OBJECTIVE:

X linked Charcot-Marie-Tooth disease (CMTX) is a hereditary neuropathy caused by mutations in GJB1 coding for connexin-32, a gap junction protein expressed in Schwann cells, but also found in oligodendrocytes. Four patients with CMTX developing central nervous system (CNS) demyelination compatible with multiple sclerosis (MS) have been individually published. We presently sought to systematically investigate the relationship between CMTX and MS.

METHODS:

Over 20 years, 70 consecutive patients (36 men) with GJB1 mutations were identified at our Neurogenetics Unit, Athens, Greece, and assessed for clinical features suggestive of MS. Additionally, 18 patients with CMTX without CNS symptoms and 18 matched controls underwent brain MRI to investigate incidental findings. Serum from patients with CMTX and MS was tested for CNS immunoreactivity.

RESULTS:

We identified three patients with CMTX who developed clinical features suggestive of inflammatory CNS demyelination fulfilling MS diagnostic criteria. The resulting 20-year MS incidence (4.3%) differed significantly from the highest background 20-year MS incidence ever reported from Greece (p=0.00039). The search for incidental brain MRI findings identified two CMTX cases (11%) with lesions suggestive of focal demyelination compared with 0 control. Moreover, 10 cases in the CMTX cohort had hyperintensity in the splenium of the corpus callosum compared with 0 control (p=0.0002). No specific CNS-reactive humoral factors were identified in patients with CMTX and MS.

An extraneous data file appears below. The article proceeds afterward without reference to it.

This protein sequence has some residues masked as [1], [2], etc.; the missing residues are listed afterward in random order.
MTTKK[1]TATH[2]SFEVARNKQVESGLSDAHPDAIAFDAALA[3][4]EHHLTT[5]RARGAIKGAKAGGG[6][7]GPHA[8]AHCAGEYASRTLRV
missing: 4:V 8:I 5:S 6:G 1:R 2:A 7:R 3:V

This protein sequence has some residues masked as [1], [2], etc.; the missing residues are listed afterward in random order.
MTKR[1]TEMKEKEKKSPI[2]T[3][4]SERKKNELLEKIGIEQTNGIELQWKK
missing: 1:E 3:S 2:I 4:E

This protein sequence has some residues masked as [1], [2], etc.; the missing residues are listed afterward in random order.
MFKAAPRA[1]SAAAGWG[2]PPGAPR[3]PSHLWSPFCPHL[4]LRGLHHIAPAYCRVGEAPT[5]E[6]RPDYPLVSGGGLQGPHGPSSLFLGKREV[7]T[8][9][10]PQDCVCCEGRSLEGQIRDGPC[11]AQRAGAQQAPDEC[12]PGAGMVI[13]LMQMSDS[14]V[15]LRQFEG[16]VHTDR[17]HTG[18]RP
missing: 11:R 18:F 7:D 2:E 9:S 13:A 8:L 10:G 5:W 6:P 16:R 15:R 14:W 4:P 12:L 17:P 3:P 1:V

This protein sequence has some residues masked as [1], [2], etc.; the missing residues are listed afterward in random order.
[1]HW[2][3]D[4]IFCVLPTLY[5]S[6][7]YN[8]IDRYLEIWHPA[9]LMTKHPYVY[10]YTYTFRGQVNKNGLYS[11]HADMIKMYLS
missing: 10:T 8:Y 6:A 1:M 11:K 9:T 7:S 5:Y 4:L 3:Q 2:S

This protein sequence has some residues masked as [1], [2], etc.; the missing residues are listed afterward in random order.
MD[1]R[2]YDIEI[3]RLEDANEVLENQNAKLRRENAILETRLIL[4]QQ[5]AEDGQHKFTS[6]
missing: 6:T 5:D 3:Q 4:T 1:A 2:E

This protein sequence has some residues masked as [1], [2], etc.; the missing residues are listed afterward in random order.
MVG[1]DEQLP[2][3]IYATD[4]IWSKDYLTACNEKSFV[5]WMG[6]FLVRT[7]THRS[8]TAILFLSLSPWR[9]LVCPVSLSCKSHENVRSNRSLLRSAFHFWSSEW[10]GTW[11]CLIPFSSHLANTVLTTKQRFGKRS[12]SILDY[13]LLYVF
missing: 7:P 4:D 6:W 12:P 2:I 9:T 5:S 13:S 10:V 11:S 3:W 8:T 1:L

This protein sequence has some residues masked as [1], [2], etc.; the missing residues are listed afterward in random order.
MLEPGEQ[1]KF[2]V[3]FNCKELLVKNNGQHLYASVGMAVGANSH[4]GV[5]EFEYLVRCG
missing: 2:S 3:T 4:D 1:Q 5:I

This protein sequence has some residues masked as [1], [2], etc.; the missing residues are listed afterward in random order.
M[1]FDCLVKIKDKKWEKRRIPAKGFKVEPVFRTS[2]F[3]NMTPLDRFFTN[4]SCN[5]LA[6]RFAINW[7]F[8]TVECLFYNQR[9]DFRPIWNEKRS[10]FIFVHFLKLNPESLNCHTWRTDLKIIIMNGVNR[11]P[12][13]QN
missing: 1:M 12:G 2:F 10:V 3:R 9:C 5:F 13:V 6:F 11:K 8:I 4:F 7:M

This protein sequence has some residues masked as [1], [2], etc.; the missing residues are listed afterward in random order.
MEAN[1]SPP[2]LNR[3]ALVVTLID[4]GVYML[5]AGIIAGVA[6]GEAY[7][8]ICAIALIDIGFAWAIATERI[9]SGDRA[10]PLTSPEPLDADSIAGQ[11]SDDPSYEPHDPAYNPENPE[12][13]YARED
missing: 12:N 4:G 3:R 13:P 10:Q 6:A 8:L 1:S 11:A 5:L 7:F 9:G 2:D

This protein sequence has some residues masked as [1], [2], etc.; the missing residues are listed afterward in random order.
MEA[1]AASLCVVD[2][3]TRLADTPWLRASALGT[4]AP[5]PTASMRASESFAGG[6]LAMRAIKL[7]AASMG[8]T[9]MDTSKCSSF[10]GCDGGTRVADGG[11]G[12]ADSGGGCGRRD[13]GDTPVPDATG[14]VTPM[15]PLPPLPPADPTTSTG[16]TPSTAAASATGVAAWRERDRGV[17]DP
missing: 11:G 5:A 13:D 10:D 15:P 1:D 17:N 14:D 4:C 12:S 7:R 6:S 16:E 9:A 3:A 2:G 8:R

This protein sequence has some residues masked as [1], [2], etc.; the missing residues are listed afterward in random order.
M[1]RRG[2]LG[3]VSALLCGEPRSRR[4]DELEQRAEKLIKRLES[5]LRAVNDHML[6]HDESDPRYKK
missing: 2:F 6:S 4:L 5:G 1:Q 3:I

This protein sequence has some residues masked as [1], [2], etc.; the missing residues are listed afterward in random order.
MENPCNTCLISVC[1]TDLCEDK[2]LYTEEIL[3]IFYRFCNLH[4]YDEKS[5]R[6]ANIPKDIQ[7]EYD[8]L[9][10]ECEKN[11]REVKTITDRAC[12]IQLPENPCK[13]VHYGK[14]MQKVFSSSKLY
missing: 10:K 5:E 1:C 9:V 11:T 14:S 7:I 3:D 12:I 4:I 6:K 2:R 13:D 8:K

CONCLUSIONS:

We have demonstrated a higher than expected frequency of MS in patients with CMTX and identified incidental focal demyelinating lesions on brain MRI in patients with CMTX without CNS symptoms. This provides circumstantial evidence for GJB1 mutations acting as a possible MS risk factor.

This paper is cited in the neurochecklists:

Multiple sclerosis (MS): unusual presentations

Charcot Marie Tooth disease type X (CMTX): clinical features

Abstract link 

MRI scan. NIH Image Gallery on Flikr. https://www.flickr.com/photos/nihgov/30754695411